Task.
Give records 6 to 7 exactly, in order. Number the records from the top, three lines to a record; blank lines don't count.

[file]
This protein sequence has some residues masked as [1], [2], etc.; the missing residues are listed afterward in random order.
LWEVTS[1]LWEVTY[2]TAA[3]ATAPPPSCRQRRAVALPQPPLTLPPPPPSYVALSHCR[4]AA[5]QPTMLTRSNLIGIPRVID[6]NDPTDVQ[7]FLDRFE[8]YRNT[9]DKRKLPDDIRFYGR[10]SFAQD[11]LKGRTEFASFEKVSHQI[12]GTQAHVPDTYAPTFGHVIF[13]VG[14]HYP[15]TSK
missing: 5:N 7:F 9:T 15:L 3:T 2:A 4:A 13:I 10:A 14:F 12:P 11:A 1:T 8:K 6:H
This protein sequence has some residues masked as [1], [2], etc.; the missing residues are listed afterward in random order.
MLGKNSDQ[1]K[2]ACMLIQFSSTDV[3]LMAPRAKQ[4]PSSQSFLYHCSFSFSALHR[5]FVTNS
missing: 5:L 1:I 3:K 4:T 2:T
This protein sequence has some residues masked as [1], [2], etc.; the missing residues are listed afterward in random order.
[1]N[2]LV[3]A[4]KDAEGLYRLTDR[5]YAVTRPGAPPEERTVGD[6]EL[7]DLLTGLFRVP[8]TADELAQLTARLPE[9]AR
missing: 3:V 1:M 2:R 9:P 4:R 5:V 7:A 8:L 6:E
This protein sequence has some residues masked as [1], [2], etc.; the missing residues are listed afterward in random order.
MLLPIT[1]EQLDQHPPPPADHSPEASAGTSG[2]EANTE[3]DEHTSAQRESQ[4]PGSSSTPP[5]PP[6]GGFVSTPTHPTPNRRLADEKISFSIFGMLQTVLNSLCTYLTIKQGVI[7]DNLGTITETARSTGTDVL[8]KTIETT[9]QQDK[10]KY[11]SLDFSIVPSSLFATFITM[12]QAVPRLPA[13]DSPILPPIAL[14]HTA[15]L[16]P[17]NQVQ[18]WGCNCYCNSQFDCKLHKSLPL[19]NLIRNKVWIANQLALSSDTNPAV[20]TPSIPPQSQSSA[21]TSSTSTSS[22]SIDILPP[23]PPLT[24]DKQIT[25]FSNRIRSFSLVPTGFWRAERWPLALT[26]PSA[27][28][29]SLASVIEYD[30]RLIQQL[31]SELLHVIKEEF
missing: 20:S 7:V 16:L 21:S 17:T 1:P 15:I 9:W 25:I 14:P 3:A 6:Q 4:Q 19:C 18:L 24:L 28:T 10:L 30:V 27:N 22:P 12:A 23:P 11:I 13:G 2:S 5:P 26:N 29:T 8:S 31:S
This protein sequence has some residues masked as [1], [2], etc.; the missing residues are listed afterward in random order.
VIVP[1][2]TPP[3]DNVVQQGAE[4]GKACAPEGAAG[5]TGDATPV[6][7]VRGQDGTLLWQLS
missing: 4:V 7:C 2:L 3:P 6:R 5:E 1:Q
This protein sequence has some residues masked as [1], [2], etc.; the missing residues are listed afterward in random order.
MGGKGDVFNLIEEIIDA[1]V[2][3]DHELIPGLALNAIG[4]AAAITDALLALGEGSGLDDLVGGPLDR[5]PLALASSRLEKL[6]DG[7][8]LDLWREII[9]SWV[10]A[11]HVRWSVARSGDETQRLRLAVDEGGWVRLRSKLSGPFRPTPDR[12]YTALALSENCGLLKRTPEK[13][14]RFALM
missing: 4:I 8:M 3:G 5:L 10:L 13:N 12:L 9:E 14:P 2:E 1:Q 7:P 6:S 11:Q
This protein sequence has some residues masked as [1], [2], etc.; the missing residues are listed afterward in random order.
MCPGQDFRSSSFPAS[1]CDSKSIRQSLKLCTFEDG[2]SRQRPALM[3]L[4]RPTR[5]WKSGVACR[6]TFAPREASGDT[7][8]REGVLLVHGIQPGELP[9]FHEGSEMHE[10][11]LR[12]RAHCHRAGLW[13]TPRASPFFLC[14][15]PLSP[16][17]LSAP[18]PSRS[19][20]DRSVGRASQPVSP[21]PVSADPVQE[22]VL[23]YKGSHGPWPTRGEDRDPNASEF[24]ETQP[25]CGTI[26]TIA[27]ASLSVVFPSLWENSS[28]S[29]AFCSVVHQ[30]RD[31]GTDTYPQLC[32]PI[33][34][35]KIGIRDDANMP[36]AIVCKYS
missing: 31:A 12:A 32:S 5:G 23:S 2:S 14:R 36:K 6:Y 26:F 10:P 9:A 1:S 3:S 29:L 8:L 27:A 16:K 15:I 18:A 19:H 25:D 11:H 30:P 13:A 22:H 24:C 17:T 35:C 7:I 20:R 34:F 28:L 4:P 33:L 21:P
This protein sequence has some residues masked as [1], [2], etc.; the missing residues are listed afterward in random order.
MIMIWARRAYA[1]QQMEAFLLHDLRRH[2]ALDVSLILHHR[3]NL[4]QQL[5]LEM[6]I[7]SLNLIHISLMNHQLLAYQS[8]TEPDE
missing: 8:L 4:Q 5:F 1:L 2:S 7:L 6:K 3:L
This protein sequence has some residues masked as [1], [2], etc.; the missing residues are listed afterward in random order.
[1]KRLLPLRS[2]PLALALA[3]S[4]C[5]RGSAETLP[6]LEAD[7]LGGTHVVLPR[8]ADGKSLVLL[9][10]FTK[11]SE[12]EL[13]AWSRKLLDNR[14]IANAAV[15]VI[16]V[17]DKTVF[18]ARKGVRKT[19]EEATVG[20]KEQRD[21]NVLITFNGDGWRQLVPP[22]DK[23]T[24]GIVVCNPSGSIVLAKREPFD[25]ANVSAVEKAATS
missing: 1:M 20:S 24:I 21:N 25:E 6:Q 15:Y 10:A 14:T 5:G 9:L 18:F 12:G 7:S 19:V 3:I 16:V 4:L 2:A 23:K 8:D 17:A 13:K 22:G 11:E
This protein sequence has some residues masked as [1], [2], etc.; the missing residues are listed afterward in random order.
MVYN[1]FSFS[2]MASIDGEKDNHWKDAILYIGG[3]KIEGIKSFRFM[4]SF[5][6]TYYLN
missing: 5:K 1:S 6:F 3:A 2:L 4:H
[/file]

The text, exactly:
This protein sequence has some residues masked as [1], [2], etc.; the missing residues are listed afterward in random order.
MGGKGDVFNLIEEIIDA[1]V[2][3]DHELIPGLALNAIG[4]AAAITDALLALGEGSGLDDLVGGPLDR[5]PLALASSRLEKL[6]DG[7][8]LDLWREII[9]SWV[10]A[11]HVRWSVARSGDETQRLRLAVDEGGWVRLRSKLSGPFRPTPDR[12]YTALALSENCGLLKRTPEK[13][14]RFALM
missing: 4:I 8:M 3:G 5:L 10:L 13:N 12:L 9:E 14:P 2:E 1:Q 7:P 6:S 11:Q
This protein sequence has some residues masked as [1], [2], etc.; the missing residues are listed afterward in random order.
MCPGQDFRSSSFPAS[1]CDSKSIRQSLKLCTFEDG[2]SRQRPALM[3]L[4]RPTR[5]WKSGVACR[6]TFAPREASGDT[7][8]REGVLLVHGIQPGELP[9]FHEGSEMHE[10][11]LR[12]RAHCHRAGLW[13]TPRASPFFLC[14][15]PLSP[16][17]LSAP[18]PSRS[19][20]DRSVGRASQPVSP[21]PVSADPVQE[22]VL[23]YKGSHGPWPTRGEDRDPNASEF[24]ETQP[25]CGTI[26]TIA[27]ASLSVVFPSLWENSS[28]S[29]AFCSVVHQ[30]RD[31]GTDTYPQLC[32]PI[33][34][35]KIGIRDDANMP[36]AIVCKYS
missing: 31:A 12:A 32:S 5:G 23:S 2:S 14:R 36:K 6:Y 26:F 10:P 9:A 1:S 3:S 29:L 8:L 27:A 16:K 15:I 18:A 19:H 25:D 11:H 30:P 13:A 22:H 24:C 17:T 35:C 7:I 20:R 34:F 28:L 4:P 33:L 21:P